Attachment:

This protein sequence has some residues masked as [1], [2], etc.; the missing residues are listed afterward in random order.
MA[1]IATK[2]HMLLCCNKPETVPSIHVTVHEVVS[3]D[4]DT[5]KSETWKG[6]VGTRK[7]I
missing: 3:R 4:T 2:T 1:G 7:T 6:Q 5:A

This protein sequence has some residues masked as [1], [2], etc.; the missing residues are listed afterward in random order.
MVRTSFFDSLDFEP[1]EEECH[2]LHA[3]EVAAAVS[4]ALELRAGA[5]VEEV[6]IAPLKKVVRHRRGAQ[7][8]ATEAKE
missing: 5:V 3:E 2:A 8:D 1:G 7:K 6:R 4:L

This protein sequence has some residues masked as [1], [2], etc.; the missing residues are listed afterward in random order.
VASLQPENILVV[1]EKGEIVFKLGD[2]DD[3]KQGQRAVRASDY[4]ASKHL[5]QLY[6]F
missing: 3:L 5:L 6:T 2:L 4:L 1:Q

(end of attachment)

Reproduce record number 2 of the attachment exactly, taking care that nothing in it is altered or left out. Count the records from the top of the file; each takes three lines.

This protein sequence has some residues masked as [1], [2], etc.; the missing residues are listed afterward in random order.
MVRTSFFDSLDFEP[1]EEECH[2]LHA[3]EVAAAVS[4]ALELRAGA[5]VEEV[6]IAPLKKVVRHRRGAQ[7][8]ATEAKE
missing: 5:V 3:E 2:A 8:D 1:G 7:K 6:R 4:L